Part of the test group! (Centered bar) During the heart system, I was always checking words even if i knew them - which was actually hurting my long-term memory. I've noticed that for something to stick in your mind, you need that active recall process happeneing (i.e. you won't memorize by reading something 15 times, but by reading it, trying to recall, reading it again, trying to recall more, etc. - at least for me). So for me, this system works better and I don't feel so paranoid about making mistakes.
In contrast, as for the centered bar, I guess they're still working out knicks, because my icon always shows the broken-egg rather than the actual skill's icon, although the color is matching fine. The number shown next to the egg confused me though. I think I would prefer it without a number there. Or maybe just a countdown to the number of correct responses? The current way it just counts up total responses (wrong or right).
Right! Exactly! I, too, would always check and thought about the same thing -- it was hurting my ability to recall! This new way I can already tell that I'm not checking as much and I'm more likely to try to recall it! And recall is just like a muscle -- you've got to use it or you'll lose it!
A number is totally fine with me. It's a good question whether they should rather implement a countdown, though, because if you have five wrong sentences, you'll need to translate 27 sentences in total and that is quite a lot if you ask me. Thus, a countdown might be a great idea, but I obviously don't know what other people will think concerning this question.
This evening I found I'm in the test group, simple green bar subgroup.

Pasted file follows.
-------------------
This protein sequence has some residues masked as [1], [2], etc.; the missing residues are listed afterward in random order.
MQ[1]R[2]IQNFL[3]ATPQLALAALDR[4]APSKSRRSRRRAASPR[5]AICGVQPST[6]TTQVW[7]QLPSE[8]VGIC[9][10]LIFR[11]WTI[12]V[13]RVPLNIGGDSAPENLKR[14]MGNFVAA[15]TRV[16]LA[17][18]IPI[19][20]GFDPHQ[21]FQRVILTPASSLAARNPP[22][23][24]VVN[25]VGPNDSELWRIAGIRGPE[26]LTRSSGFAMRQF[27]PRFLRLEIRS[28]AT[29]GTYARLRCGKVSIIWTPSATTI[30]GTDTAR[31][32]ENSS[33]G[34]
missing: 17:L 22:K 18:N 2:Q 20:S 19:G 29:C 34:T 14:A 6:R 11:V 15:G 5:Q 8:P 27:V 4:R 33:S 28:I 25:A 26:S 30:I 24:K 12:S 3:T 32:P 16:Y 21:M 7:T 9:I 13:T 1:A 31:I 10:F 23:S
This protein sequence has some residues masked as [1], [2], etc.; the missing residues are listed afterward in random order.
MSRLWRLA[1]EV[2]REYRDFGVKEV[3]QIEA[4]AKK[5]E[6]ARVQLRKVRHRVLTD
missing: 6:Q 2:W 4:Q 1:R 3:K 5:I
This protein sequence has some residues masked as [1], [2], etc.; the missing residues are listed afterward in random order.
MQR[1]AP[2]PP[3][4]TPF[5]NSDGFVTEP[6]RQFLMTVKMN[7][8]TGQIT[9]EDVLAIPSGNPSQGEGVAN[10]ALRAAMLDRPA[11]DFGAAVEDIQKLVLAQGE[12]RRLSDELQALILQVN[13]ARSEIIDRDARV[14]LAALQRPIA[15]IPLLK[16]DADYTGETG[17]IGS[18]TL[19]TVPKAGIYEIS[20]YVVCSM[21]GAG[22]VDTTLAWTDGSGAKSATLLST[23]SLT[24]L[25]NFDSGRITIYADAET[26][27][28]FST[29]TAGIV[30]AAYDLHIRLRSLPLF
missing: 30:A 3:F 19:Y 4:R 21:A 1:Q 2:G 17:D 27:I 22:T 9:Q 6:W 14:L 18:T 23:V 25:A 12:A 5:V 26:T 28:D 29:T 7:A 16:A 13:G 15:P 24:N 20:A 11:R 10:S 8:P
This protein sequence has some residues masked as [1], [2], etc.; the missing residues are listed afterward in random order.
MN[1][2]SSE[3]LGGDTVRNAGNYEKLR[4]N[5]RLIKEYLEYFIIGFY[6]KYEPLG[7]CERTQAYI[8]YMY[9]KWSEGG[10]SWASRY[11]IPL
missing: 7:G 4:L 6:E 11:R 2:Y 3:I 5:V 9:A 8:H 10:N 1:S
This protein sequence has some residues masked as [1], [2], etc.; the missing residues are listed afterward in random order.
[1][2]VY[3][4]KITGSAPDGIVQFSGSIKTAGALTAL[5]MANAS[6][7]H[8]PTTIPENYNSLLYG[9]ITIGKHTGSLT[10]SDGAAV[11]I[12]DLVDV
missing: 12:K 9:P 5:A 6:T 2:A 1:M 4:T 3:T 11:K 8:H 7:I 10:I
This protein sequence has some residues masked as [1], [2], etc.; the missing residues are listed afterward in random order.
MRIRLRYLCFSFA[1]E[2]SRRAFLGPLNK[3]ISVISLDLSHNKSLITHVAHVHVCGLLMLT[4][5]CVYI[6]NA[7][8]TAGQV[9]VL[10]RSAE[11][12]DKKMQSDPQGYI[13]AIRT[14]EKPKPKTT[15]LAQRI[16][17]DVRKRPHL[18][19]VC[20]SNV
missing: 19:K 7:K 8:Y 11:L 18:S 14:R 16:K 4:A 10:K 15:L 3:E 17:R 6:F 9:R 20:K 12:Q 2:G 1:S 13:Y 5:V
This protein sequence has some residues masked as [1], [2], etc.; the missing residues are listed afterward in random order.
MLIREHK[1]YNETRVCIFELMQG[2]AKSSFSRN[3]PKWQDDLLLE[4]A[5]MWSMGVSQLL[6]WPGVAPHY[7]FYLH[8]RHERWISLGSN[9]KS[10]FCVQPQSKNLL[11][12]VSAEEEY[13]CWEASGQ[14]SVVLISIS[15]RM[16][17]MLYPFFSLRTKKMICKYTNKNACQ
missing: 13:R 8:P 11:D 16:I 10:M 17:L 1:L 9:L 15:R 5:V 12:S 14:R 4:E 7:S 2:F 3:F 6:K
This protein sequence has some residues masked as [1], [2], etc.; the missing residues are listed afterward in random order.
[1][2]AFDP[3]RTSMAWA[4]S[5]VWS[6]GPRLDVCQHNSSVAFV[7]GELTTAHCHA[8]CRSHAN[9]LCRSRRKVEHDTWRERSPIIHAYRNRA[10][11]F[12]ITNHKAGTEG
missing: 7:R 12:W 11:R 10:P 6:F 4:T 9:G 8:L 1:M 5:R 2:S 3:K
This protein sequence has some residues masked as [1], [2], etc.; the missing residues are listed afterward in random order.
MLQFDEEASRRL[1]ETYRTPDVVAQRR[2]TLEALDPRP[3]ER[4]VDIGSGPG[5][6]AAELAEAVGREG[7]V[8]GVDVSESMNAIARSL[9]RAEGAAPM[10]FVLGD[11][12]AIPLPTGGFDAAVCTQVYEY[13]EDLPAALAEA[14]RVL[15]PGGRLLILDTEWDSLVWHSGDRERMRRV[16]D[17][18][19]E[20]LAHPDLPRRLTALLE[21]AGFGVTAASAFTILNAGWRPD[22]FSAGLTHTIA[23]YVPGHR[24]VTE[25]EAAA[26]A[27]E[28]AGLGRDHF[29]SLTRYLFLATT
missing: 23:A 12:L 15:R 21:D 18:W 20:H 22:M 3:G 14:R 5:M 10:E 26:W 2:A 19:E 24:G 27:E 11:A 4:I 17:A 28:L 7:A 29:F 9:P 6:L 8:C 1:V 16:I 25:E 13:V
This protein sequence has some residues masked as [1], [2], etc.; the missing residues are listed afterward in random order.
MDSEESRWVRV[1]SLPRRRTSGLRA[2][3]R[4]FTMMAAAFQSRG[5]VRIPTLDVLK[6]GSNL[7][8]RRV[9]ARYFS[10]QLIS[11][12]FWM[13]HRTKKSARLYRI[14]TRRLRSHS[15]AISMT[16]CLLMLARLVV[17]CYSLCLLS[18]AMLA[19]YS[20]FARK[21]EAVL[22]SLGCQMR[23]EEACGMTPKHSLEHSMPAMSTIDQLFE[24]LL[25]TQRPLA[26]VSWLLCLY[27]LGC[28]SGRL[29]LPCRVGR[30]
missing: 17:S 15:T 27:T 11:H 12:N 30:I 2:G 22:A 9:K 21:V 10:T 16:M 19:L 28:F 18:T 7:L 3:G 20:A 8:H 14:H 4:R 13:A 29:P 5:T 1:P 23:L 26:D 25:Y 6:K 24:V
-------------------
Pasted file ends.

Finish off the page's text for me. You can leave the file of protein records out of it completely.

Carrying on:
After some lessons and practice, I'm a fan. Going back to the Android app and its hearts is going to be a real wrench. The new system fixes my main problem with DL. I'm not much motivated by lingots - buying hearts seems like cheating - so crashing out of sessions, especially near the end, double specially when down to a careless mistype, or (worse) phone keyboard autocorrection or DL rejecting UK English, was punishment without significant reward.
The upshot was DL was starting to remind me of my school French experience (1974 O level, for UK old-timers). For a flavour of this, check out the scene in Life of Brian where Brian has his Latin corrected at gladius point by John Cleese's centurion. I had many Latin lessons just like that - minus the cutlery, just with the same threat level.
With DL starting to feel like the punishment/reward system was all downside, the most important thing was At All Costs Don't Make A Mistake. Don't use your memory, but check the word translations, and as much else as you can. I've never managed to learn any language to a useful degree, and know that especially with French I am terrified, incoherent and tongue-tied when actually in France, because I'm sure I will make a mistake. I suspect that, in reality, if you want to learn to speak a language, you have to take the plunge, try, and make a bucketload of mistakes all over the place. With the new system I am far more relaxed about making mistakes, because they're not going to chuck me back the beginning of a lesson, and so I'm not checking nearly as much.
TL;DR: Bravo! Thanks for the change.
That French teacher must be a great traveler because I had her in HS in NY. The last language I'll try on Duo will be French. I'll finish hoch Klingon and still not go near French. I loved your so wise statement re no longer using other aids to do the sentences. Guessing is a highly prized skill in language learning and now we can "afford to go out on a limb."